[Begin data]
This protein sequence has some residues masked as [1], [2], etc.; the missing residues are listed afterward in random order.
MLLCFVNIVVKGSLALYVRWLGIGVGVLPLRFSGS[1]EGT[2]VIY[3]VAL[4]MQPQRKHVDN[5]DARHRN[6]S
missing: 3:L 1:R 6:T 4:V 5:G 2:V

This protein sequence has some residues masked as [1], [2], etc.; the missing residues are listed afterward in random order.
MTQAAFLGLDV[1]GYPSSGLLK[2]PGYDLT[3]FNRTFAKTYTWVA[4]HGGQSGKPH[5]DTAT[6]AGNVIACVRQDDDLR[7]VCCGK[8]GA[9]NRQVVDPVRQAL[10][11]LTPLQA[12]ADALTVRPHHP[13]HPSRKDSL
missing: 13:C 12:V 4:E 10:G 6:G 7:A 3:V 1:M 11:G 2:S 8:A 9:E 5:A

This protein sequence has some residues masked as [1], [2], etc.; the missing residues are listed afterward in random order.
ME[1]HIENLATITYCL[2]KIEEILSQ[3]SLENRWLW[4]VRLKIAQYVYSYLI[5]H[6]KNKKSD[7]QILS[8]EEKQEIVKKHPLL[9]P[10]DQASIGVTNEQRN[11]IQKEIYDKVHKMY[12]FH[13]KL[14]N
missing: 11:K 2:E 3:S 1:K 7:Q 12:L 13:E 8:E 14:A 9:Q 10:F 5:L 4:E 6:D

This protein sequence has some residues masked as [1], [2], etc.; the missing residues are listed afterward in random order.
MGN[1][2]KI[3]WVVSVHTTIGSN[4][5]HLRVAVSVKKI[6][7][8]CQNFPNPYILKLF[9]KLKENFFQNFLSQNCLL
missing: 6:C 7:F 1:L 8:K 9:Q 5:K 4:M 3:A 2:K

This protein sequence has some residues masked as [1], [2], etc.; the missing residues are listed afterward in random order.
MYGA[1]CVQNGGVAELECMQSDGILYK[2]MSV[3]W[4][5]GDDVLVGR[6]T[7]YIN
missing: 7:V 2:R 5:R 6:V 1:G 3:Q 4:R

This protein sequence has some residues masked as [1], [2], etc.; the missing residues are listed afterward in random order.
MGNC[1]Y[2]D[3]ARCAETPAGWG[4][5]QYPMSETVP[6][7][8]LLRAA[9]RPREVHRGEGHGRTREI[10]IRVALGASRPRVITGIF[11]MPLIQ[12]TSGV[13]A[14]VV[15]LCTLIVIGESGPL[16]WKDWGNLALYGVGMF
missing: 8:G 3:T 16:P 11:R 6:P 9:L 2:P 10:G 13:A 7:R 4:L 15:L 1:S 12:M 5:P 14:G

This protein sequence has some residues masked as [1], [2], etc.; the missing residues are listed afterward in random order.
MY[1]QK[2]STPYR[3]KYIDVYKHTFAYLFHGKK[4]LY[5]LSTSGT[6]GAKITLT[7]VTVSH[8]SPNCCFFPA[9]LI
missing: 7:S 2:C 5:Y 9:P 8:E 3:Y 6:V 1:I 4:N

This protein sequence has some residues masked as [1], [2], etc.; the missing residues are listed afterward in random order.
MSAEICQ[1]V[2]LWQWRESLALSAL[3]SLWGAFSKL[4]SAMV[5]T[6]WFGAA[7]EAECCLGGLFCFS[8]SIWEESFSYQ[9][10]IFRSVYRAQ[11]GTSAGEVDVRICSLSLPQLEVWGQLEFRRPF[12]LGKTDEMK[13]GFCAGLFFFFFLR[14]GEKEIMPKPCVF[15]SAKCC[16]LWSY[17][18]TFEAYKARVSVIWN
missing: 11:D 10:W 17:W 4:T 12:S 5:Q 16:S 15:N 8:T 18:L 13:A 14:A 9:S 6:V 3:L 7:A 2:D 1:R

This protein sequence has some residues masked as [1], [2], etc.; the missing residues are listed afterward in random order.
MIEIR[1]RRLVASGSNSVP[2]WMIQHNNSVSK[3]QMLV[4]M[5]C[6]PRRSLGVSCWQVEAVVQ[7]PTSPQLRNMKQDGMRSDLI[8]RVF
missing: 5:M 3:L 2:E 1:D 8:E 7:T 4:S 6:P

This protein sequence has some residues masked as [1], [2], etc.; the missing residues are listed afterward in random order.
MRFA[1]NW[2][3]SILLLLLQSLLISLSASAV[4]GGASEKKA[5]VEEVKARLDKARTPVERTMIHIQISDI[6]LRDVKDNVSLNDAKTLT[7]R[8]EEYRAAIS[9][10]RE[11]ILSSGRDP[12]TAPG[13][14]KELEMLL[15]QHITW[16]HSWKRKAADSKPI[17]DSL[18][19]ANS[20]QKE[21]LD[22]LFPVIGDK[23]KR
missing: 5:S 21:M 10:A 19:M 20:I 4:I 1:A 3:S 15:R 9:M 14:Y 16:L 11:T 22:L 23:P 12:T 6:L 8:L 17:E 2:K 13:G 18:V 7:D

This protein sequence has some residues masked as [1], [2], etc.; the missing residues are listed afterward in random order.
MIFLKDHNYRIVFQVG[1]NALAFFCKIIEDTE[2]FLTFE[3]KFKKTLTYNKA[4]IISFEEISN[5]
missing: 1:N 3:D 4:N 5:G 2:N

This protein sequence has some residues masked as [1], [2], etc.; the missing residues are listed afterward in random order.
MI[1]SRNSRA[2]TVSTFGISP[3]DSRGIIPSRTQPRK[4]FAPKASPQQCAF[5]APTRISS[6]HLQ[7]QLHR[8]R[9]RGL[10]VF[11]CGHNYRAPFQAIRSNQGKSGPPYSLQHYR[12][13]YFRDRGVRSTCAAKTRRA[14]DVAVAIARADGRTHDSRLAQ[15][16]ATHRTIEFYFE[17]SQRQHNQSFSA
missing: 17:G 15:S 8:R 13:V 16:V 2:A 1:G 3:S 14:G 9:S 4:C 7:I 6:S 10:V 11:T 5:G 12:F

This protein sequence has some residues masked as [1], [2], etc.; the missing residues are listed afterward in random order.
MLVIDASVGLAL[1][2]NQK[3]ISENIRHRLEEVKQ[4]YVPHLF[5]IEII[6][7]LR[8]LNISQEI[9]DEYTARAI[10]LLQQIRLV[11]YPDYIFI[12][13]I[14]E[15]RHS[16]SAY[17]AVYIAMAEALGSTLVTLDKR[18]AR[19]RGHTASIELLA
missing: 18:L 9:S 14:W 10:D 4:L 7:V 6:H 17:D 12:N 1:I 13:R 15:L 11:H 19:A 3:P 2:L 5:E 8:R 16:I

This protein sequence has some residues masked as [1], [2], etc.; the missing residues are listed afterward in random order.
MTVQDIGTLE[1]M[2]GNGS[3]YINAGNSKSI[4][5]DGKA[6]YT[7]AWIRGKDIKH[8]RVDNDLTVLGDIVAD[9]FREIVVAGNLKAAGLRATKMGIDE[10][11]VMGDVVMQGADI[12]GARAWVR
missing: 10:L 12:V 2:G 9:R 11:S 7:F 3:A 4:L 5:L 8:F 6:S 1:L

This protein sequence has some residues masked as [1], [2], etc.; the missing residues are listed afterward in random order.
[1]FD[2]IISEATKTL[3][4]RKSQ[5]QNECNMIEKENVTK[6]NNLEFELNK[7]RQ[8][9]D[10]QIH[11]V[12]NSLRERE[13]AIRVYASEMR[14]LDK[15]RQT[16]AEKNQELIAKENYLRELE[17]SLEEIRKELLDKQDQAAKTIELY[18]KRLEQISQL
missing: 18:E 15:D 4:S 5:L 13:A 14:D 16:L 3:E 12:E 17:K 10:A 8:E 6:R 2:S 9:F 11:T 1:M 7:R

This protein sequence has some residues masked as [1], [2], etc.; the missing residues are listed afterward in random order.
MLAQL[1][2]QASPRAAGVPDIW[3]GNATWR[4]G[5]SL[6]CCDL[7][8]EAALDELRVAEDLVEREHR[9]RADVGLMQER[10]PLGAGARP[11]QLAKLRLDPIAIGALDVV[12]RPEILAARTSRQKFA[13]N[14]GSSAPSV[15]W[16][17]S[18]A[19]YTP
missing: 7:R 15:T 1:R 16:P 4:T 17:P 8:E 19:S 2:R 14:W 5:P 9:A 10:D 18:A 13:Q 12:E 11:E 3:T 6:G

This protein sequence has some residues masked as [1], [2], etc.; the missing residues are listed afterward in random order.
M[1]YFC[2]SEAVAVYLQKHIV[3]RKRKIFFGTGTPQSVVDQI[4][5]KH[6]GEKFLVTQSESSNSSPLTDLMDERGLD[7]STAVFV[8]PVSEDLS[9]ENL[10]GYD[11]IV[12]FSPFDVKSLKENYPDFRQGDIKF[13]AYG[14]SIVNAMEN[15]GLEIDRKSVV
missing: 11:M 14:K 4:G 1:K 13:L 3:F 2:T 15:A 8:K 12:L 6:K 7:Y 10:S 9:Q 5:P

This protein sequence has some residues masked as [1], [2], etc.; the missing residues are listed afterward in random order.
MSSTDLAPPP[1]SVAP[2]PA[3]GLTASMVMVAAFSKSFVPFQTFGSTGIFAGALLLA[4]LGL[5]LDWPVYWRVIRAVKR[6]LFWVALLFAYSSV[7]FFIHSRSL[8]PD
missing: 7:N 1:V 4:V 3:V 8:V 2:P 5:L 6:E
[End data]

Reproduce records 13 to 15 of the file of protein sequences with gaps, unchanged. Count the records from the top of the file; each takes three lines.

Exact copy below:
This protein sequence has some residues masked as [1], [2], etc.; the missing residues are listed afterward in random order.
MLVIDASVGLAL[1][2]NQK[3]ISENIRHRLEEVKQ[4]YVPHLF[5]IEII[6][7]LR[8]LNISQEI[9]DEYTARAI[10]LLQQIRLV[11]YPDYIFI[12][13]I[14]E[15]RHS[16]SAY[17]AVYIAMAEALGSTLVTLDKR[18]AR[19]RGHTASIELLA
missing: 18:L 9:S 14:W 10:D 4:L 7:V 6:H 17:D 12:N 1:I 13:R 15:L 11:H 19:A 3:P 2:L 5:E 8:R 16:I

This protein sequence has some residues masked as [1], [2], etc.; the missing residues are listed afterward in random order.
MTVQDIGTLE[1]M[2]GNGS[3]YINAGNSKSI[4][5]DGKA[6]YT[7]AWIRGKDIKH[8]RVDNDLTVLGDIVAD[9]FREIVVAGNLKAAGLRATKMGIDE[10][11]VMGDVVMQGADI[12]GARAWVR
missing: 10:L 12:V 2:G 9:R 11:S 7:F 3:A 4:L 5:L 8:F 6:S 1:L

This protein sequence has some residues masked as [1], [2], etc.; the missing residues are listed afterward in random order.
[1]FD[2]IISEATKTL[3][4]RKSQ[5]QNECNMIEKENVTK[6]NNLEFELNK[7]RQ[8][9]D[10]QIH[11]V[12]NSLRERE[13]AIRVYASEMR[14]LDK[15]RQT[16]AEKNQELIAKENYLRELE[17]SLEEIRKELLDKQDQAAKTIELY[18]KRLEQISQL
missing: 18:E 15:D 4:S 5:L 13:A 14:D 16:L 3:E 12:E 17:K 10:A 8:E 6:R 2:S 9:F 11:T 1:M 7:R